Trying to widen your customer base through entry-level products

One of the most common mistakes luxury brands make is trying to expand their customer base by introducing entry level products. They do so by offering a lower-priced product line in an attempt to capture a different target segment.

This move ends up hurting the luxury brand as it’s now no longer known for its exclusivity.. Buyers who shopped from their high-end product line start to believe that their purchase is devalued because now the brand is no more positioned for luxury-only products and becomes affordable by anybody. They stray away from their brand identity and often suffer great financial losses because of this.

For instance, when a luxury fashion brand decides to launch a more accessible streetwear collection to provide “affordable luxury”, they may witness growth in the form of sales in the beginning. But eventually they lose their perception as a luxury brand as customers stop buying from the top-end line.

Not leveraging FOMO to increase brand desirability

FOMO is shaping the luxury market now more than ever. Brands worldwide leverage FOMO to play with customer psychology and drive huge sales in short periods of time.

The Exclusive access

Luxury brands associate with exclusivity and often use scarcity as a tactic to push for that exclusivity. They are fueling demand by creating limited-edition products and deliberately limiting inventory to create  a sense of urgency and hype up demand.

For example, Louis Vuitton launches limited-edition products from time to time to reinforce a desire to own a scarcely available product. These items become must-haves and elevate an owner’s status.

Hype sensation

Brands leverage anticipation buildups and social media hypes to heighten their brand image. Exclusive partnerships like Louis Vuitton x NBA or Gucci x Balenciaga are more about improving brand equity than driving sales. Infact sales automatically rise with such partnerships, with the most in-demand pieces selling out instantly.

Another example was the hype created by the collaboration of streetwear label Supreme and the LVMH-owned luggage brand Rimowa which led to their special edition red aluminium case getting sold out in 16 seconds in 2018.

Loyalty Rewards

Loyalty rewards are a great way to offer preferential treatments to your loyal customers and lock them into brand relationships. Tiered loyalty programs like Sephora’s Pink, White, Black, and Gold levels incentivize customers to spend more in anticipation of higher value rewards.

Some luxury brands like Clarin’s platinum level also offer experiential benefits for more high-end customers like beauty workshops, complementary luxury face and body treatment and exclusive invitations to VIP events.

Not giving your customers an unforgettable shopping experience

While luxury brands nail their in-store experience, they are often slow to adopt innovative online tech to elevate their online experience as well. A research by Klarna revealed that almost half of shoppers who buy luxury items found they could not get the same luxury experience online as in-store. When luxury brands don’t provide an unforgettable online experience, they are missing out on significant revenue.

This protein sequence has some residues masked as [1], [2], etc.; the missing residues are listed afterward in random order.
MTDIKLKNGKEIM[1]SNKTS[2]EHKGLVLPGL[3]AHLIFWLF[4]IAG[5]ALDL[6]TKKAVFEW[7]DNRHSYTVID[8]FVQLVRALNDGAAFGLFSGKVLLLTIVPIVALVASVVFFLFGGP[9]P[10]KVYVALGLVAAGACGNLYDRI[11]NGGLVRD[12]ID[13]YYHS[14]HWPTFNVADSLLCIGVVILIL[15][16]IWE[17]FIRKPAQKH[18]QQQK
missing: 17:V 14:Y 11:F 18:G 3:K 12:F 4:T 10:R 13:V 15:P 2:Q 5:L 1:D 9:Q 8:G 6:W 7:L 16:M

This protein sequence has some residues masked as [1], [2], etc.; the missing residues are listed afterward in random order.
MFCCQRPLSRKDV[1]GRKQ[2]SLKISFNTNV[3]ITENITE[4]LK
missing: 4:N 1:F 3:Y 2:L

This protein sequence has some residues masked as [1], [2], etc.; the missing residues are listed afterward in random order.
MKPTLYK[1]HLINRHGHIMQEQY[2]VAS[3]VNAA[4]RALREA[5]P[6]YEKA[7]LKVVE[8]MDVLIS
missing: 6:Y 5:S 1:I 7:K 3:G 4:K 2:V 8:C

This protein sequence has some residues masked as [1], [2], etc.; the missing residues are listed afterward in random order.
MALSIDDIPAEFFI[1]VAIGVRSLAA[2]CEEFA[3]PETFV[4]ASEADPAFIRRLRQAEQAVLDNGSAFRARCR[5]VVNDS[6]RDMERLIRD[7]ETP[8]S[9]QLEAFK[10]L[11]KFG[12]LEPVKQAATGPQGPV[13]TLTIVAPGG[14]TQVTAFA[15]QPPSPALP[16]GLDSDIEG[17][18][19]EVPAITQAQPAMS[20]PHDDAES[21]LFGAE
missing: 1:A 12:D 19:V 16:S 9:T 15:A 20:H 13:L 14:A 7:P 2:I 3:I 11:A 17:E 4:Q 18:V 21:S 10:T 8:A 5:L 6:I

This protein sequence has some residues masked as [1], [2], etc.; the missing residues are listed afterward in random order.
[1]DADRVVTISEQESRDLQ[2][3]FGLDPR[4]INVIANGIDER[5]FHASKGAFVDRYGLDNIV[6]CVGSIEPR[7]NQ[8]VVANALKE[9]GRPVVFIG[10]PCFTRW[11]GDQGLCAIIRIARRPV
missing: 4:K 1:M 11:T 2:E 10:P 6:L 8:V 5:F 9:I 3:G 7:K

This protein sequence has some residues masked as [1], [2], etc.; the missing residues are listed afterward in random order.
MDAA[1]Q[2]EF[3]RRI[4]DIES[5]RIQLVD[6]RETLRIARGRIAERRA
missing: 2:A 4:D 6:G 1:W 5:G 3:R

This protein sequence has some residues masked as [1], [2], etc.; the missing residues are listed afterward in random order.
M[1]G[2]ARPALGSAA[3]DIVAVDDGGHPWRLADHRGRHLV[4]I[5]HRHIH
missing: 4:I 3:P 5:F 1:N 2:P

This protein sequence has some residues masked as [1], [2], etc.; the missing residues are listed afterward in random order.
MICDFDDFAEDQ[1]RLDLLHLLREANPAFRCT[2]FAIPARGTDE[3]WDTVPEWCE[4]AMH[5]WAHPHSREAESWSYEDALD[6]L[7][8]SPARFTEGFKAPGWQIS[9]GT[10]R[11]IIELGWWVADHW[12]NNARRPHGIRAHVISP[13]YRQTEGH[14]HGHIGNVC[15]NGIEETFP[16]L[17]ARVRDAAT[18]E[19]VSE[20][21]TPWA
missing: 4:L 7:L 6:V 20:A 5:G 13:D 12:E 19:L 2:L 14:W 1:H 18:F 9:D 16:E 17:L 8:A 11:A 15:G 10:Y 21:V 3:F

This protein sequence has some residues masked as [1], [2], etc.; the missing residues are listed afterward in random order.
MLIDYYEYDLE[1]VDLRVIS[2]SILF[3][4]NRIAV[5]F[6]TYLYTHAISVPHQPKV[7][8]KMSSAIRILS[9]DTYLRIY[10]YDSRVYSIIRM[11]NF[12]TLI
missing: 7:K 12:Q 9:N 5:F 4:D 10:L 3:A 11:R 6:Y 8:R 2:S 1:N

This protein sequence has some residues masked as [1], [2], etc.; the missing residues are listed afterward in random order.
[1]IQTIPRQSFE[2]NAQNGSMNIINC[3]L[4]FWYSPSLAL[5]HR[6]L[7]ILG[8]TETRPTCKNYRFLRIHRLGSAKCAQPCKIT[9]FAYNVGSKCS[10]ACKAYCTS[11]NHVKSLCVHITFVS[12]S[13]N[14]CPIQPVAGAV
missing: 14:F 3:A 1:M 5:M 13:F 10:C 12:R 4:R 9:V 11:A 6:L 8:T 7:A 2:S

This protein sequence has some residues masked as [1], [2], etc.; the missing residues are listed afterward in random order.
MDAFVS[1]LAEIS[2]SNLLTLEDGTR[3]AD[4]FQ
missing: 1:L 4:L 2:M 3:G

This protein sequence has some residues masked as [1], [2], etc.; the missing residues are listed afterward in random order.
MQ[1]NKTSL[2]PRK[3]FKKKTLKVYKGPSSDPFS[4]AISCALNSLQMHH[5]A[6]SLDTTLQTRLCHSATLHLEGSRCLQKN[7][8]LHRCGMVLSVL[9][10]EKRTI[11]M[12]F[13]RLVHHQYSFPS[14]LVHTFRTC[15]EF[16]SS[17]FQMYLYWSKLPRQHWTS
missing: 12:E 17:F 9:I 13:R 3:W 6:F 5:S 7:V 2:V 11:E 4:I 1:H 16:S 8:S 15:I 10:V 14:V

Moreover, when online shoppers pay for high-priced luxury products, it is human nature to want to feel more on the expensive side during their shopping experience. With digital platforms being limited to visual and auditory stimuli, businesses need to be innovative in digitally amping up the looks and feel of their luxury products.

If your online store site does not reinforce your brand and does not offer a luxurious shopping experience (basically, the user experience on your site is bare minimum and doesn’t scream LUXURY), you’ll lose out on a huge revenue stream driven by online shoppers. If you want your visitors to have an unforgettable shopping experience, leverage online tech to provide them virtual try-ons, product customizations etc.


Tiffany & Co’s Engagement Ring Finder app allows customers to virtually try on a whole slew of engagement rings on your fingers and find the perfect fit and style

Quickly jumping on trends

Brands often chase viral social media trends in an attempt to gain visibility. While jumping on a trending idea can accelerate your business (give, you do it right), it may not be the right move if you’re a luxury brand.

When it comes to trend-setting, luxury brands are the ones to set trends and the rest follow. Luxury brand marketing is synonymous with staying cool, calm and collected whereas viral trend-chasing is an anxious form of marketing.

Chasing viral trends without thinking about whether they align with your brand messaging or not shows that your brand lacks confidence and is in a rush to attract customers. All of which is not how a luxury brand should be perceived.

Using templates rather than curated designs

Nothing destroys a luxury brand’s perception than commonly used templates (whether it’s for graphics, website, content or video) that you’ve seen before. A good luxury branding strategy will include customized templates for their marketing activities to give a one-of-a-kind look and feel to their customer.

Every element of your luxury brand should be curated to reflect your brand’s vision, tone and aesthetic. Creating a clear, actionable luxury brand strategy will attract your target audience and build your reputation. While this can be an expensive investment, it will reap you benefits in the long run.

Here’s an example – right from the cover to the video, Gucci is careful about all the elements they put to use for their luxury brand marketing:

Luxury brand marketing - using the right designs

Are you making these luxury brand marketing mistakes?

If you’re making the above mistakes with your luxury brand, it is time to modify it. While building your branding strategy, it is essential to not lose sight of your target audience: the elite who are ready to shell out thousands of dollars to acquire quality, status, uniqueness and an experience that you offer.

Luxury brand marketing is an evolving process. While your branding strategy should remain constant across all marketing verticals, it is important to continue to evolve it as you grow. You will learn new things from your customers and your market will change; so make sure you’re adapting to it!

Not sure where your luxury branding and luxury brand marketing strategy stands? 

Reach out to us for an audit and consultation.